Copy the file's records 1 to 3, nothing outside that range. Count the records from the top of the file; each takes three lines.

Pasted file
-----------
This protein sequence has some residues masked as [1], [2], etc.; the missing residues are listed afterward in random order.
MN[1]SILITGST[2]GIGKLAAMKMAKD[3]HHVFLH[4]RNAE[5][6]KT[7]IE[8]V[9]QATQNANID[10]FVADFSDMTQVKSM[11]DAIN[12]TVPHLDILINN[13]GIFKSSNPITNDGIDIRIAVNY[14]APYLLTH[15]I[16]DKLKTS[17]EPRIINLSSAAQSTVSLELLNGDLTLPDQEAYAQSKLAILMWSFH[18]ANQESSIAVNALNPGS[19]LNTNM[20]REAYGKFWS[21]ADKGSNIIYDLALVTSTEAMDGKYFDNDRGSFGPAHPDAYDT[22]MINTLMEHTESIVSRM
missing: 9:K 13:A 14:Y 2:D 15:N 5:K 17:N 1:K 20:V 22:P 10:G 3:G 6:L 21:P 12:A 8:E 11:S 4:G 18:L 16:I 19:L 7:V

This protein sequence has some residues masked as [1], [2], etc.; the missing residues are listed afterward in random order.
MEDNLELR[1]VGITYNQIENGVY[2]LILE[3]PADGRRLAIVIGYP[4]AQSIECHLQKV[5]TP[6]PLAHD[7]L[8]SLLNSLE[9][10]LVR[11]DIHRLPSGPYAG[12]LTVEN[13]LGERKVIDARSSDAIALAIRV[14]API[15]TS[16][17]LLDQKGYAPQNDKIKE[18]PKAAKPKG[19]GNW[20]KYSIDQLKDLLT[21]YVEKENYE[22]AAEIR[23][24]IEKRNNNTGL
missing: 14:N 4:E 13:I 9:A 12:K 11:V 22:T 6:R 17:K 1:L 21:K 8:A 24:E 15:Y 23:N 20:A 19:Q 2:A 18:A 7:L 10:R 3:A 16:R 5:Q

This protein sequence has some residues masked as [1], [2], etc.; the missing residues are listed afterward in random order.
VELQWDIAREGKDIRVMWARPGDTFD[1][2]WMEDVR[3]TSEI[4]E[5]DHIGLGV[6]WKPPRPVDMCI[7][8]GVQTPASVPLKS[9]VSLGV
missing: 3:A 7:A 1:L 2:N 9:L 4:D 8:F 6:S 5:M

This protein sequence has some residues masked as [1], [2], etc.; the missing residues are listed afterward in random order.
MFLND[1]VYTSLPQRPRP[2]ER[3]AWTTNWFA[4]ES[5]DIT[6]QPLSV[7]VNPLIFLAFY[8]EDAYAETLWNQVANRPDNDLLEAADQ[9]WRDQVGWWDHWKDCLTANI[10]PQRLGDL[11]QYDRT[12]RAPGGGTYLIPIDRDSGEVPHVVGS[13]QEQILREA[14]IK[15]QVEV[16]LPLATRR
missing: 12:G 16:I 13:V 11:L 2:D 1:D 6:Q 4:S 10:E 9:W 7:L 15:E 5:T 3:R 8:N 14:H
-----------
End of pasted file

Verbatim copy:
This protein sequence has some residues masked as [1], [2], etc.; the missing residues are listed afterward in random order.
MN[1]SILITGST[2]GIGKLAAMKMAKD[3]HHVFLH[4]RNAE[5][6]KT[7]IE[8]V[9]QATQNANID[10]FVADFSDMTQVKSM[11]DAIN[12]TVPHLDILINN[13]GIFKSSNPITNDGIDIRIAVNY[14]APYLLTH[15]I[16]DKLKTS[17]EPRIINLSSAAQSTVSLELLNGDLTLPDQEAYAQSKLAILMWSFH[18]ANQESSIAVNALNPGS[19]LNTNM[20]REAYGKFWS[21]ADKGSNIIYDLALVTSTEAMDGKYFDNDRGSFGPAHPDAYDT[22]MINTLMEHTESIVSRM
missing: 9:K 13:A 14:Y 2:D 15:N 5:K 17:N 1:K 20:V 22:P 10:G 3:G 6:L 21:P 12:A 8:E 11:S 4:G 18:L 16:I 19:L 7:V

This protein sequence has some residues masked as [1], [2], etc.; the missing residues are listed afterward in random order.
MEDNLELR[1]VGITYNQIENGVY[2]LILE[3]PADGRRLAIVIGYP[4]AQSIECHLQKV[5]TP[6]PLAHD[7]L[8]SLLNSLE[9][10]LVR[11]DIHRLPSGPYAG[12]LTVEN[13]LGERKVIDARSSDAIALAIRV[14]API[15]TS[16][17]LLDQKGYAPQNDKIKE[18]PKAAKPKG[19]GNW[20]KYSIDQLKDLLT[21]YVEKENYE[22]AAEIR[23][24]IEKRNNNTGL
missing: 14:N 4:E 13:I 9:A 12:K 11:V 22:T 6:R 17:K 1:L 21:K 8:A 24:E 15:Y 23:N 20:A 19:Q 2:A 18:A 7:L 10:R 3:A 16:R 5:Q

This protein sequence has some residues masked as [1], [2], etc.; the missing residues are listed afterward in random order.
VELQWDIAREGKDIRVMWARPGDTFD[1][2]WMEDVR[3]TSEI[4]E[5]DHIGLGV[6]WKPPRPVDMCI[7][8]GVQTPASVPLKS[9]VSLGV
missing: 3:A 7:A 1:L 2:N 9:L 4:D 8:F 6:S 5:M